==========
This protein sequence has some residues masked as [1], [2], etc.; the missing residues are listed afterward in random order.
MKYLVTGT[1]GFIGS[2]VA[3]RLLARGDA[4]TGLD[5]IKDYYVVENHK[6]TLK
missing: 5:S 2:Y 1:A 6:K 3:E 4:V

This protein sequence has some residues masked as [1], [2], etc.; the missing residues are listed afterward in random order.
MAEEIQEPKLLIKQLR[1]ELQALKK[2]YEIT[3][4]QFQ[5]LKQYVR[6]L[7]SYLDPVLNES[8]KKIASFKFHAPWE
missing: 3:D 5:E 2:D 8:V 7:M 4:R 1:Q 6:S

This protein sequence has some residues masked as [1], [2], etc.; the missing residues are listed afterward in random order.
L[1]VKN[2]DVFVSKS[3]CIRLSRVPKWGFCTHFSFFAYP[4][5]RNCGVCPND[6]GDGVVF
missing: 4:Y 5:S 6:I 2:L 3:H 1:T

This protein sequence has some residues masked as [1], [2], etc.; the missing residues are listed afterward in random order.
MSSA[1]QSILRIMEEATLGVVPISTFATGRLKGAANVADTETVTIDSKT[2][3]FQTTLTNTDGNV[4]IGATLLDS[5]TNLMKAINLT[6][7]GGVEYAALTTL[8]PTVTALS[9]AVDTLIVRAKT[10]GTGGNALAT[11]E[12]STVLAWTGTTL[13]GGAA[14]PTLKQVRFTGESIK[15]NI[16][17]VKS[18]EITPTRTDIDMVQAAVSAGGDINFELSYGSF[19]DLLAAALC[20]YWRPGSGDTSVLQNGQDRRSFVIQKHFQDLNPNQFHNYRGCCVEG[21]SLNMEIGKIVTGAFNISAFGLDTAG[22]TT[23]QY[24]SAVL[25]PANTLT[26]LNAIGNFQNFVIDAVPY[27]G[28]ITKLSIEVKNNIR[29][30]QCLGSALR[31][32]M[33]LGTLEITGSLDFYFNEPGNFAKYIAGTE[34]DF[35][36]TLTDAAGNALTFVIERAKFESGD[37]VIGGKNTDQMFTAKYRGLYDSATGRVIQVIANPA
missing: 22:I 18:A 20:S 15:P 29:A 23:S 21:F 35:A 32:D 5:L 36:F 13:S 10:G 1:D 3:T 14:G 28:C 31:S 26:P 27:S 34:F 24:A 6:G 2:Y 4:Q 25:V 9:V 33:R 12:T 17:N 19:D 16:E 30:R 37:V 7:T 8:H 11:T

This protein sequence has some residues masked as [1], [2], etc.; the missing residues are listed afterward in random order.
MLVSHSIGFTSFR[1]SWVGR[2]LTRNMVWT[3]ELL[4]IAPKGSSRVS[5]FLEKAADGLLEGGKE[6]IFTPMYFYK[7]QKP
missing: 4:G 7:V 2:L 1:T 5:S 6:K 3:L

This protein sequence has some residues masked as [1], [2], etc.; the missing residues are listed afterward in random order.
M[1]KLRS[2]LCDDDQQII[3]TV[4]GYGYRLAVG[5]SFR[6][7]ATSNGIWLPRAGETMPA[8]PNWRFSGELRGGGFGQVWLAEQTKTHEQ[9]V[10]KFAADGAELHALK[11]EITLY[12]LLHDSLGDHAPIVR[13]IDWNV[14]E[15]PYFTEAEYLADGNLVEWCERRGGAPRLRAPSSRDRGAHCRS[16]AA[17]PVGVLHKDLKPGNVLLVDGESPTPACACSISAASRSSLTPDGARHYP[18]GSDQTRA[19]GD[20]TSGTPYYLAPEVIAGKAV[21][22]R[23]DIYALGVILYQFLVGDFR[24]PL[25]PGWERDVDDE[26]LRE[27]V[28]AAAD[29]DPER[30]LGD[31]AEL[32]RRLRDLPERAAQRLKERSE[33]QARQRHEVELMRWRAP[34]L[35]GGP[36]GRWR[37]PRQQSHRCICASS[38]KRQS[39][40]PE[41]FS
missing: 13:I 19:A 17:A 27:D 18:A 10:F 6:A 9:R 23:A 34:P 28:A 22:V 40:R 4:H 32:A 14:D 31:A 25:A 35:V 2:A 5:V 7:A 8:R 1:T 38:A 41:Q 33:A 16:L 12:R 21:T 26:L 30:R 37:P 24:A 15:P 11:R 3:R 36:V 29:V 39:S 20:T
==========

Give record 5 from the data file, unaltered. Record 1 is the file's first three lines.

This protein sequence has some residues masked as [1], [2], etc.; the missing residues are listed afterward in random order.
MLVSHSIGFTSFR[1]SWVGR[2]LTRNMVWT[3]ELL[4]IAPKGSSRVS[5]FLEKAADGLLEGGKE[6]IFTPMYFYK[7]QKP
missing: 4:G 7:V 2:L 1:T 5:S 6:K 3:L